Here’s part 2 of my Saturday stroll through the Toronto Outdoor Art Exhibition (TOAE) last weekend at Nathan Phillips Square. In the last post, I featured shots of artists who work in mixed media/sculpture. This post features highlights from screenprinting/silkscreening/illustration artists. There was lots of fresh work at the Exhibition I hadn’t seen before – it was hard choosing which one to take home.
If you couldn’t make it this year or are curious to know what kind of work is shown, hopefully this will give you an idea. More photos can be seen in the 2010 TOAE set on my Flickr page.
Here’s some of my screenprinting/silkscreening/illustration faves (with some background info mainly taken from each artists’ website):
Leyre Arroyo Abaroa‘s work focuses on the idea of shared interior spaces with a standard of social behaviour and the interaction between people in these spaces (e.g. having drinks a bar, bridal parties). She use a mixture between painting and illustration.
Beth Frey‘s illustrations were on display. Although her background includes painting, sculpture, performance, and video, she became attracted to the portability and simplicity of materials that drawing provided, and now primarily works with pens and markers on paper, working elements from her other disciplines into her pieces.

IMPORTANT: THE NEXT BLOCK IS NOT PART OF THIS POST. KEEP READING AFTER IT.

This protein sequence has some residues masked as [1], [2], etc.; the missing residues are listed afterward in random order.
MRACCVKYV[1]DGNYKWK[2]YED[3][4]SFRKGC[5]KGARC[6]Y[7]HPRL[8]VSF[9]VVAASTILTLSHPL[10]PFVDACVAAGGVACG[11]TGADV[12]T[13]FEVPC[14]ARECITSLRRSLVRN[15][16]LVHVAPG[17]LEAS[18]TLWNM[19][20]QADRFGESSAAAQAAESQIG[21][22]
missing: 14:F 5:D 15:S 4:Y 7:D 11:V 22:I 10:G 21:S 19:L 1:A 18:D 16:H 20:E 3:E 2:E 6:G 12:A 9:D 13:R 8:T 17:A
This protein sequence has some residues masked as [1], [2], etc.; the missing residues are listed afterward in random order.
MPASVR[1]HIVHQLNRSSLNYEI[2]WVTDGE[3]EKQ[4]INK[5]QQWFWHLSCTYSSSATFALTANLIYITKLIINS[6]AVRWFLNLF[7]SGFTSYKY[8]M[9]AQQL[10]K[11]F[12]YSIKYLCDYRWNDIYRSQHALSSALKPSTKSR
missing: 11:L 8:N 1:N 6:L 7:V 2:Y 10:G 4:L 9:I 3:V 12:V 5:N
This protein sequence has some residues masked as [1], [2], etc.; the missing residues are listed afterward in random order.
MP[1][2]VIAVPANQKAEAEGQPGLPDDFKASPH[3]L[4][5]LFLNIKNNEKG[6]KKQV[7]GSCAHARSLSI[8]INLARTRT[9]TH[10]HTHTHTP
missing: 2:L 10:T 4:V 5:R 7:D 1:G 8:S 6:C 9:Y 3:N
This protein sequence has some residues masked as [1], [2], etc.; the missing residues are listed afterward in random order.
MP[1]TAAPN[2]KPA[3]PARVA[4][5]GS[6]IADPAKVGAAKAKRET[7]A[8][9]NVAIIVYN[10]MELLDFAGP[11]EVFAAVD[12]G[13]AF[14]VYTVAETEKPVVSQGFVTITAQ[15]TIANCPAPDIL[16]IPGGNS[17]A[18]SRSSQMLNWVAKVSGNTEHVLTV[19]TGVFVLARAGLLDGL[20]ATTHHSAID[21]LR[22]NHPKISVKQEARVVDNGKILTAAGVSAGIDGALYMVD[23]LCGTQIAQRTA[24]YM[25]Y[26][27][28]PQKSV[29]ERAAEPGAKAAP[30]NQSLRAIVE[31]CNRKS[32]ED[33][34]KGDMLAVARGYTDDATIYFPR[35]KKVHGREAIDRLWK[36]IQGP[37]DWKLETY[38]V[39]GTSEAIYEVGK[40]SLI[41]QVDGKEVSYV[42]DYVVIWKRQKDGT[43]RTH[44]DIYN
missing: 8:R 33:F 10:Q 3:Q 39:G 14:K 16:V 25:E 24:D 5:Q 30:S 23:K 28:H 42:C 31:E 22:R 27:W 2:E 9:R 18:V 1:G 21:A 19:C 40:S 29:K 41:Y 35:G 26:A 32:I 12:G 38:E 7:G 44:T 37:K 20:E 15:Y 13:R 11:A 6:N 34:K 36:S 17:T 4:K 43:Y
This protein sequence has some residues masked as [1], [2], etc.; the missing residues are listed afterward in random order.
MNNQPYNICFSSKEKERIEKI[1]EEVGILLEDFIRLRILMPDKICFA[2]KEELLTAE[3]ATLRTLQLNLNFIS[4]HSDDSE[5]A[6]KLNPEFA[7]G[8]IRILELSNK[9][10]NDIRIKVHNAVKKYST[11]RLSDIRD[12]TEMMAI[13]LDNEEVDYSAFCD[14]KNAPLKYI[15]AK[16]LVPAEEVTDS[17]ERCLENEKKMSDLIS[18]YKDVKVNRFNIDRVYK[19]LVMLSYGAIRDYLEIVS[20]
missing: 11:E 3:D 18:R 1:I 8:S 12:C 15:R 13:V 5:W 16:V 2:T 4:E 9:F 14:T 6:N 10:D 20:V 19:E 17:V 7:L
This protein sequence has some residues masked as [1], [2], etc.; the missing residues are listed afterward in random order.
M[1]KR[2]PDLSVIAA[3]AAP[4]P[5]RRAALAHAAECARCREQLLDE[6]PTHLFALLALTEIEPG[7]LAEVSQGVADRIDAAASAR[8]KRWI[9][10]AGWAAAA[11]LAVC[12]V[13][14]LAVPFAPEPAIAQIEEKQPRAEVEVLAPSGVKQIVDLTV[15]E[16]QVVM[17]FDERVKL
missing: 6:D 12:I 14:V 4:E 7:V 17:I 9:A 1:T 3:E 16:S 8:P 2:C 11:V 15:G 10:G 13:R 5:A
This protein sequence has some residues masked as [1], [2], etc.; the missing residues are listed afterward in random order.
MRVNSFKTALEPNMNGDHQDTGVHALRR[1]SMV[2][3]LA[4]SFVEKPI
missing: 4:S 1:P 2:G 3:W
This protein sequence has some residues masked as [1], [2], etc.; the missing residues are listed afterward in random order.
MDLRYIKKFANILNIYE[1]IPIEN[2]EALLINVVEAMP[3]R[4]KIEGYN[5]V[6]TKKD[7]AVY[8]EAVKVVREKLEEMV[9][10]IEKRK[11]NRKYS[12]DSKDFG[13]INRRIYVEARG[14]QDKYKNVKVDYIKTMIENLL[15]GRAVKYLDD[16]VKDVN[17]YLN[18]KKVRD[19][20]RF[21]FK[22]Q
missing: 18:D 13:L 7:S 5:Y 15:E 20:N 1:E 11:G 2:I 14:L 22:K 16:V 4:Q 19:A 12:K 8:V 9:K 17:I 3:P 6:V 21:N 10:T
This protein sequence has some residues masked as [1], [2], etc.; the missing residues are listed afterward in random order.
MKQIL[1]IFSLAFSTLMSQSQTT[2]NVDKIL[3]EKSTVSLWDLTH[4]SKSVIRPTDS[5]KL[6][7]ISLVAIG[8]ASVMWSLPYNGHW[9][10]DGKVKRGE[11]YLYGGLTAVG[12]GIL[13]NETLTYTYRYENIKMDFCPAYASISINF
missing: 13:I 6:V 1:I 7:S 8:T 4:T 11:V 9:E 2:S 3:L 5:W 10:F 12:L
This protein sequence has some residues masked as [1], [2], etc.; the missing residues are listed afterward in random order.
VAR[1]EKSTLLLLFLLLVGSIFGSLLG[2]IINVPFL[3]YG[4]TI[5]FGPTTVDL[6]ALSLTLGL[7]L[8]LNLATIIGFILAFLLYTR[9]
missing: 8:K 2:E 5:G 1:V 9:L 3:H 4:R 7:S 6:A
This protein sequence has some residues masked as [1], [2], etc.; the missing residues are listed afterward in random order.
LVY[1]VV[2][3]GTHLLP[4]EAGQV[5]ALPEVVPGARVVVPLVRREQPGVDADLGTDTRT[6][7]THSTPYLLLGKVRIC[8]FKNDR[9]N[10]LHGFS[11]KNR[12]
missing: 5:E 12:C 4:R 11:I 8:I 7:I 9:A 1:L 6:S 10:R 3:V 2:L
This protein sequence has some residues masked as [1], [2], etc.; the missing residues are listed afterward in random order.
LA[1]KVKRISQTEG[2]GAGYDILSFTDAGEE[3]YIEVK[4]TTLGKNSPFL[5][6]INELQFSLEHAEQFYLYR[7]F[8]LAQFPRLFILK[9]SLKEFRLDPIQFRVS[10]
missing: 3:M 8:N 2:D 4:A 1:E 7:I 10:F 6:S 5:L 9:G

Daphne Gerou is a Toronto based visual artist whose overall art practice points to drawing as a primary medium. Positioning cuddly animals in the context of war and darkness, her works infuse a sense of eerie innocence lost and gained.
bespoke uprising was created in 2007 by Roisin Fagan in Halifax, Nova Scotia. All Roisin’s products are handmade, from dyeing the cloth to screenprinting her original drawings to embellishment, pattern drafting and sewing. Her hope is that her company will “bring Maritime romanticism and an artisanal flare into nurseries the country over.’
Over towards the north-east end of Nathan Phillips Square was work from current students (a fave area of mine to check out at fairs and exhibitions). Sabrina Scott is an emerging student artist who’s work mixes nostalgic images of religion and Canadian history with uncanny futuristic elements such as UFOs and robots. She also produces handmade journals. She won the Best of Mixed Media (Student) award.
The work of Neil Lapierre, another emerging student artist, were illustrations which featured bright surreal Cubist-esque figures in unusual situations.
Three hours of intense viewing during hot sunny weather – so much to see at the TOAE! Here’s a photo of Nathan Phillips Square while I was taking a break. If you are planning on going to Toronto next summer try to fit this Exhibition in!